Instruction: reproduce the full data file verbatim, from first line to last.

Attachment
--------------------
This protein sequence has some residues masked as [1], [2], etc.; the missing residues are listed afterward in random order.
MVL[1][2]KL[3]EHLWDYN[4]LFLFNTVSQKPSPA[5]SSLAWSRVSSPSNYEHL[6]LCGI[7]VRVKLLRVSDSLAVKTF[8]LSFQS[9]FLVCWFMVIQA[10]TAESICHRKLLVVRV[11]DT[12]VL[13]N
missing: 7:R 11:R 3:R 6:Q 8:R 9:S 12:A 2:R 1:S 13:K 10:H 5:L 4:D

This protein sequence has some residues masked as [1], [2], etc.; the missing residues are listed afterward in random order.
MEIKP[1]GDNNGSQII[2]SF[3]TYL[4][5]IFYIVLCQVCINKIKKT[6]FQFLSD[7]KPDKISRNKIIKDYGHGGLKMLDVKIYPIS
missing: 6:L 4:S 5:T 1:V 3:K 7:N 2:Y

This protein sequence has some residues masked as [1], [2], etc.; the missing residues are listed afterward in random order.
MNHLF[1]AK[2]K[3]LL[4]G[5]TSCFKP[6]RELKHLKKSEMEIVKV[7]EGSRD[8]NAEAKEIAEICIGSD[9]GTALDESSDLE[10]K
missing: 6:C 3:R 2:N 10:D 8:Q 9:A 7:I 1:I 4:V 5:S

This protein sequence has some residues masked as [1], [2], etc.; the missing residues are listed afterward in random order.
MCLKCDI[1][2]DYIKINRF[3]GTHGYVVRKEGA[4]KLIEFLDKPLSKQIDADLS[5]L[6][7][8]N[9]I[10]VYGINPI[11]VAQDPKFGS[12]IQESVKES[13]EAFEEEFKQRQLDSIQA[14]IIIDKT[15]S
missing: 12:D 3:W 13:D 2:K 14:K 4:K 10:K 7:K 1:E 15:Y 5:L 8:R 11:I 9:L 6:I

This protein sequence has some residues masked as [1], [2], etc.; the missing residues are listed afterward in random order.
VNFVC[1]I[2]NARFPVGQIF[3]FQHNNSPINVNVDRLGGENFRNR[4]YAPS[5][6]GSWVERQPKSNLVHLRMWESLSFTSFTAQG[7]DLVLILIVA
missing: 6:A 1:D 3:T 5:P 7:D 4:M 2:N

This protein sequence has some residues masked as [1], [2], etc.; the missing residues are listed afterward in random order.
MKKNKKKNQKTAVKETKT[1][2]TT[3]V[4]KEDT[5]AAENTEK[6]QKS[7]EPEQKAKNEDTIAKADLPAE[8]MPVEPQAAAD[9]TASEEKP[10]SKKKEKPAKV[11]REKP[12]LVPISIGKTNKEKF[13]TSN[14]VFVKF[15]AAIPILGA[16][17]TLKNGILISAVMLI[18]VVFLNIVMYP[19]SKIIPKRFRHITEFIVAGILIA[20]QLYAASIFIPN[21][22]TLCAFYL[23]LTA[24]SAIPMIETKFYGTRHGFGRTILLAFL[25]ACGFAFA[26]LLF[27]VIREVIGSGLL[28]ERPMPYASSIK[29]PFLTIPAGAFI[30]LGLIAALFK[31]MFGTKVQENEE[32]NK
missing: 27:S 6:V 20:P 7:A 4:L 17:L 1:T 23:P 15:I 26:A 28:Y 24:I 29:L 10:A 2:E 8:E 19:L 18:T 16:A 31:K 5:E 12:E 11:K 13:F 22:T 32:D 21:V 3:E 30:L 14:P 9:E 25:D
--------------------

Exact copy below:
This protein sequence has some residues masked as [1], [2], etc.; the missing residues are listed afterward in random order.
MVL[1][2]KL[3]EHLWDYN[4]LFLFNTVSQKPSPA[5]SSLAWSRVSSPSNYEHL[6]LCGI[7]VRVKLLRVSDSLAVKTF[8]LSFQS[9]FLVCWFMVIQA[10]TAESICHRKLLVVRV[11]DT[12]VL[13]N
missing: 7:R 11:R 3:R 6:Q 8:R 9:S 12:A 2:R 1:S 13:K 10:H 5:L 4:D

This protein sequence has some residues masked as [1], [2], etc.; the missing residues are listed afterward in random order.
MEIKP[1]GDNNGSQII[2]SF[3]TYL[4][5]IFYIVLCQVCINKIKKT[6]FQFLSD[7]KPDKISRNKIIKDYGHGGLKMLDVKIYPIS
missing: 6:L 4:S 5:T 1:V 3:K 7:N 2:Y

This protein sequence has some residues masked as [1], [2], etc.; the missing residues are listed afterward in random order.
MNHLF[1]AK[2]K[3]LL[4]G[5]TSCFKP[6]RELKHLKKSEMEIVKV[7]EGSRD[8]NAEAKEIAEICIGSD[9]GTALDESSDLE[10]K
missing: 6:C 3:R 2:N 10:D 8:Q 9:A 7:I 1:I 4:V 5:S

This protein sequence has some residues masked as [1], [2], etc.; the missing residues are listed afterward in random order.
MCLKCDI[1][2]DYIKINRF[3]GTHGYVVRKEGA[4]KLIEFLDKPLSKQIDADLS[5]L[6][7][8]N[9]I[10]VYGINPI[11]VAQDPKFGS[12]IQESVKES[13]EAFEEEFKQRQLDSIQA[14]IIIDKT[15]S
missing: 12:D 3:W 13:D 2:K 14:K 4:K 10:K 7:K 1:E 15:Y 5:L 8:R 11:I 9:L 6:I

This protein sequence has some residues masked as [1], [2], etc.; the missing residues are listed afterward in random order.
VNFVC[1]I[2]NARFPVGQIF[3]FQHNNSPINVNVDRLGGENFRNR[4]YAPS[5][6]GSWVERQPKSNLVHLRMWESLSFTSFTAQG[7]DLVLILIVA
missing: 6:A 1:D 3:T 5:P 7:D 4:M 2:N

This protein sequence has some residues masked as [1], [2], etc.; the missing residues are listed afterward in random order.
MKKNKKKNQKTAVKETKT[1][2]TT[3]V[4]KEDT[5]AAENTEK[6]QKS[7]EPEQKAKNEDTIAKADLPAE[8]MPVEPQAAAD[9]TASEEKP[10]SKKKEKPAKV[11]REKP[12]LVPISIGKTNKEKF[13]TSN[14]VFVKF[15]AAIPILGA[16][17]TLKNGILISAVMLI[18]VVFLNIVMYP[19]SKIIPKRFRHITEFIVAGILIA[20]QLYAASIFIPN[21][22]TLCAFYL[23]LTA[24]SAIPMIETKFYGTRHGFGRTILLAFL[25]ACGFAFA[26]LLF[27]VIREVIGSGLL[28]ERPMPYASSIK[29]PFLTIPAGAFI[30]LGLIAALFK[31]MFGTKVQENEE[32]NK
missing: 27:S 6:V 20:P 7:A 4:L 17:L 1:T 23:P 15:I 26:A 28:Y 24:I 29:L 10:A 2:E 8:E 19:L 18:T 16:A 31:K 5:E 12:E 11:K 13:F 22:T 32:D 21:V 3:E 30:L 14:P 9:E 25:D